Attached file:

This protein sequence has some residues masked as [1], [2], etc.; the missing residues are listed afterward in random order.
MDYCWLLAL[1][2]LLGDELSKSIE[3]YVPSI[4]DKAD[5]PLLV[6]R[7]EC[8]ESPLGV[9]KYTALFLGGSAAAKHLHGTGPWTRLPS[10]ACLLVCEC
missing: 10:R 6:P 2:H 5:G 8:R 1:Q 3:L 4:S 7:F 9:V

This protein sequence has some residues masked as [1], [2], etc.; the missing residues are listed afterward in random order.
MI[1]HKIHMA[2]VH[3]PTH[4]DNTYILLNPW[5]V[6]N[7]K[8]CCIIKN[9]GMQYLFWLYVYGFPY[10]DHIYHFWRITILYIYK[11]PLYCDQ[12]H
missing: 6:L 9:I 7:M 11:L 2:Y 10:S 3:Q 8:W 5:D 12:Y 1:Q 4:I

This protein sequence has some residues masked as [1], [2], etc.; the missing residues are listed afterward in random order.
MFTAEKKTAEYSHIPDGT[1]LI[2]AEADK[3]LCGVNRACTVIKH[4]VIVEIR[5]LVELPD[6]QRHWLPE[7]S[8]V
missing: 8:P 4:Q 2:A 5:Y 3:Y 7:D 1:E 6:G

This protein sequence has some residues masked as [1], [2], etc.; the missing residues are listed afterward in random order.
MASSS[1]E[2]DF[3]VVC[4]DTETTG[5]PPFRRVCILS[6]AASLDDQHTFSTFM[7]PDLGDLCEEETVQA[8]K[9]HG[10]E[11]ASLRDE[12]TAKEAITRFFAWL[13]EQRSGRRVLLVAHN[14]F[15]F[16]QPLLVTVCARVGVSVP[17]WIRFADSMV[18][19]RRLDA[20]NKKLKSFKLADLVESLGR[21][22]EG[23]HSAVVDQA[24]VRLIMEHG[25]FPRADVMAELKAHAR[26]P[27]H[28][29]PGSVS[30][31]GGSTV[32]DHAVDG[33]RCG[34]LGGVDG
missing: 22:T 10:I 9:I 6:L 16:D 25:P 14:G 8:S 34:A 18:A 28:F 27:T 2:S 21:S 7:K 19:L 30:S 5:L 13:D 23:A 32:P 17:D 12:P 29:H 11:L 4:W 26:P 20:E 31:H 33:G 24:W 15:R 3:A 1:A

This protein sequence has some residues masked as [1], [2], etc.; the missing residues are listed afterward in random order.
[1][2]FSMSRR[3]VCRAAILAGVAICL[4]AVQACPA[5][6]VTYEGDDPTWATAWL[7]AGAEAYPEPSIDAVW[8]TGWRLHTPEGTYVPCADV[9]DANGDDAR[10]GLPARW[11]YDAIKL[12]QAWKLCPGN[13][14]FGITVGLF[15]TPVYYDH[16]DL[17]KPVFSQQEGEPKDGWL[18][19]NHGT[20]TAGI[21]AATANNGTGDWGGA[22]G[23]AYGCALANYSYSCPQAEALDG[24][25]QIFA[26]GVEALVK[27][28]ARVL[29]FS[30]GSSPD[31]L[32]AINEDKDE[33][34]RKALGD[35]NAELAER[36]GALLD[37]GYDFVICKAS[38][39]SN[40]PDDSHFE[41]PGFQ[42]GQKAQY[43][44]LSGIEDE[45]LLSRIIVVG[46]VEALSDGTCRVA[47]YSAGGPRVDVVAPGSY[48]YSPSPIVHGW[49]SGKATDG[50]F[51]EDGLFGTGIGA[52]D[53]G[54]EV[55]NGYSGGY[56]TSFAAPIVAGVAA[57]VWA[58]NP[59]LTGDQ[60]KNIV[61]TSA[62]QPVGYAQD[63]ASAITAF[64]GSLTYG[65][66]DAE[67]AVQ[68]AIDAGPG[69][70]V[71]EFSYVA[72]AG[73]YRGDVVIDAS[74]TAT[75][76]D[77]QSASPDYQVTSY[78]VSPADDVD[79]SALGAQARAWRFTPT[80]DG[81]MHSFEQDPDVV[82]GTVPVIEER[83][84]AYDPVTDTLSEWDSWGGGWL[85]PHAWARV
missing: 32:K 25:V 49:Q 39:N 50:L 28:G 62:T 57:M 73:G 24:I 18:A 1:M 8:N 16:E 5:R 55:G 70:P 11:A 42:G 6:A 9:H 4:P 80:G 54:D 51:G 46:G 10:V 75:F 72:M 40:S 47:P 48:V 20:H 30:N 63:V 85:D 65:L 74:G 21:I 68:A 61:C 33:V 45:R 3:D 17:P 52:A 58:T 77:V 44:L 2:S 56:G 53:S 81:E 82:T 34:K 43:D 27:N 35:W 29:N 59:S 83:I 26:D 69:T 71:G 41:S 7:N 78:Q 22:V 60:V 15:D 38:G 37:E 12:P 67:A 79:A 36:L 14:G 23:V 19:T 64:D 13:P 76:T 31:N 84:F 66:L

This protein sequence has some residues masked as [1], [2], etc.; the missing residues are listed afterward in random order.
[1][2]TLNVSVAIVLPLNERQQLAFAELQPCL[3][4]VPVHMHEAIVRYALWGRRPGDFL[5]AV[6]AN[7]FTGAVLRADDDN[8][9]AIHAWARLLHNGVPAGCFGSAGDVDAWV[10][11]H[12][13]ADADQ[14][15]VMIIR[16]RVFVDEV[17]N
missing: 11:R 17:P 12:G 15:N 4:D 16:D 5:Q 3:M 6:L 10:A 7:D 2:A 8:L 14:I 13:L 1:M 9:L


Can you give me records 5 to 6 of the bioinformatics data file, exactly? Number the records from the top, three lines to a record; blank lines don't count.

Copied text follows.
This protein sequence has some residues masked as [1], [2], etc.; the missing residues are listed afterward in random order.
[1][2]FSMSRR[3]VCRAAILAGVAICL[4]AVQACPA[5][6]VTYEGDDPTWATAWL[7]AGAEAYPEPSIDAVW[8]TGWRLHTPEGTYVPCADV[9]DANGDDAR[10]GLPARW[11]YDAIKL[12]QAWKLCPGN[13][14]FGITVGLF[15]TPVYYDH[16]DL[17]KPVFSQQEGEPKDGWL[18][19]NHGT[20]TAGI[21]AATANNGTGDWGGA[22]G[23]AYGCALANYSYSCPQAEALDG[24][25]QIFA[26]GVEALVK[27][28]ARVL[29]FS[30]GSSPD[31]L[32]AINEDKDE[33][34]RKALGD[35]NAELAER[36]GALLD[37]GYDFVICKAS[38][39]SN[40]PDDSHFE[41]PGFQ[42]GQKAQY[43][44]LSGIEDE[45]LLSRIIVVG[46]VEALSDGTCRVA[47]YSAGGPRVDVVAPGSY[48]YSPSPIVHGW[49]SGKATDG[50]F[51]EDGLFGTGIGA[52]D[53]G[54]EV[55]NGYSGGY[56]TSFAAPIVAGVAA[57]VWA[58]NP[59]LTGDQ[60]KNIV[61]TSA[62]QPVGYAQD[63]ASAITAF[64]GSLTYG[65][66]DAE[67]AVQ[68]AIDAGPG[69][70]V[71]EFSYVA[72]AG[73]YRGDVVIDAS[74]TAT[75][76]D[77]QSASPDYQVTSY[78]VSPADDVD[79]SALGAQARAWRFTPT[80]DG[81]MHSFEQDPDVV[82]GTVPVIEER[83][84]AYDPVTDTLSEWDSWGGGWL[85]PHAWARV
missing: 32:K 25:V 49:Q 39:N 50:L 28:G 62:T 57:M 73:G 24:I 18:A 1:M 8:N 16:E 5:R 55:G 70:P 11:A 42:G 6:A 9:H 4:P 80:G 54:D 51:G 46:G 10:V 75:F 72:M 40:S 47:P 48:V 20:H 30:N 63:V 85:D 65:L 74:G 21:I 68:A 61:C 33:V 45:R 3:D 17:P 52:A 58:T 77:V 44:L 2:S 56:G 53:S 81:E 82:T 34:K 43:D 27:N 35:W 29:N 59:S 83:I 26:D 69:T 71:G 41:S 7:N 78:Q 22:V 60:V 15:D 38:G 37:E 12:P 67:A 79:A 36:L 14:G 23:V 19:T 64:D 13:P 76:T 31:N 84:F 66:L

This protein sequence has some residues masked as [1], [2], etc.; the missing residues are listed afterward in random order.
[1][2]TLNVSVAIVLPLNERQQLAFAELQPCL[3][4]VPVHMHEAIVRYALWGRRPGDFL[5]AV[6]AN[7]FTGAVLRADDDN[8][9]AIHAWARLLHNGVPAGCFGSAGDVDAWV[10][11]H[12][13]ADADQ[14][15]VMIIR[16]RVFVDEV[17]N
missing: 11:R 17:P 12:G 15:N 4:D 16:D 5:Q 3:M 6:L 10:A 7:D 2:A 8:L 14:I 13:L 1:M 9:L